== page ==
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Bank of England Keeps Rates   05/06 07:46


   LONDON (AP) -- The Bank of England will keep interest rates on hold and has 
grown more optimistic about the economic recovery in the U.K. this year as a 
result of the rapid rollout of coronavirus vaccines.

   In a prepared statement Thursday, the nine-member Monetary Policy Committee 
said it will maintain the bank's main interest rate at 0.1%. The unanimous and 
widely anticipated decision means that interest rates will remain at the lowest 
level in the bank's 327-year history.

   Alongside its decision, the bank's rate-setting panel said growth is likely 
to be greater than it previously thought in the coming quarters as consumers 
ramp up their spending following the easing of lockdown restrictions, largely 
due to the rapid rollout of coronavirus vaccines.

   The bank is now projecting U.K. economic growth of 7.25% in 2021, up from 
its previous forecast of 5%. Because it anticipates growth being brought 
forward, it has revised down its forecasts for next year. It is now expects 
5.75% growth in 2022, instead of the 7.25% previously predicted.

   The growth rates anticipated should mean that the British economy makes up 
much of the ground that it lost during the pandemic, which saw widespread 
restrictions on economic activity. In 2020, the British economy contracted by 
around 10%, one of the developed world's worst outcomes.

   Though the U.K. had Europe's highest virus-related death toll at more than 
127,500, its vaccine rollout has been successful compared with its European 
peers. By Wednesday, around 52% of the British population had received at least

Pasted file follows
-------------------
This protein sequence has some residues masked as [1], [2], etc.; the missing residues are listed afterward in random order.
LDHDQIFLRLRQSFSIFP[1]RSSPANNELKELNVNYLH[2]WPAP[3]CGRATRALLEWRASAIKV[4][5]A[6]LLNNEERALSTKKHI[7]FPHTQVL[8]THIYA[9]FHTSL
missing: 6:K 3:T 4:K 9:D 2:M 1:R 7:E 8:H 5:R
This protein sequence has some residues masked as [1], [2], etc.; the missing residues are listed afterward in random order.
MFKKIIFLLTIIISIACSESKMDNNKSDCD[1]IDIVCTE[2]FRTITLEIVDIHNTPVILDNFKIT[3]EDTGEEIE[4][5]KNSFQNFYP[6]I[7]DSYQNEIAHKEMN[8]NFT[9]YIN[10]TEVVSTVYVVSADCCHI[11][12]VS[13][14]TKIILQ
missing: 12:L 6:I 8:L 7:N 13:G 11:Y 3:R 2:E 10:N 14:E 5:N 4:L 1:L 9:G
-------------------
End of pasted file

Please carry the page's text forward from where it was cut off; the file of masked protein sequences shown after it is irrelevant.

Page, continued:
one dose of vaccine with around a quarter getting two.

   "A fast and effective vaccine rollout meant that many individuals might feel 
safe to return to pre-COVID spending behavior, supplemented by considerable 
pent-up demand from the earlier periods of restrictions," the committee said, 
according to minutes of their meeting.

   The U.K. is in the midst of lifting lockdown restrictions and there are 
hopes that many of the social curbs could be gone by the summer.

   As a result, the bank expects growth to really start rebounding from the 
second quarter of 2021, although activity will remain close to 5%, below its 
level before the pandemic struck in the fourth quarter of 2019.

   "GDP is expected to recover strongly to pre-COVID levels over the remainder 
of this year in the absence of most restrictions on domestic economic 
activity," the committee said.

   But it warned of "downside risks to the economic outlook" from a potential 
resurgence of the virus and the possibility that new variants may be resistant 
to the vaccine.

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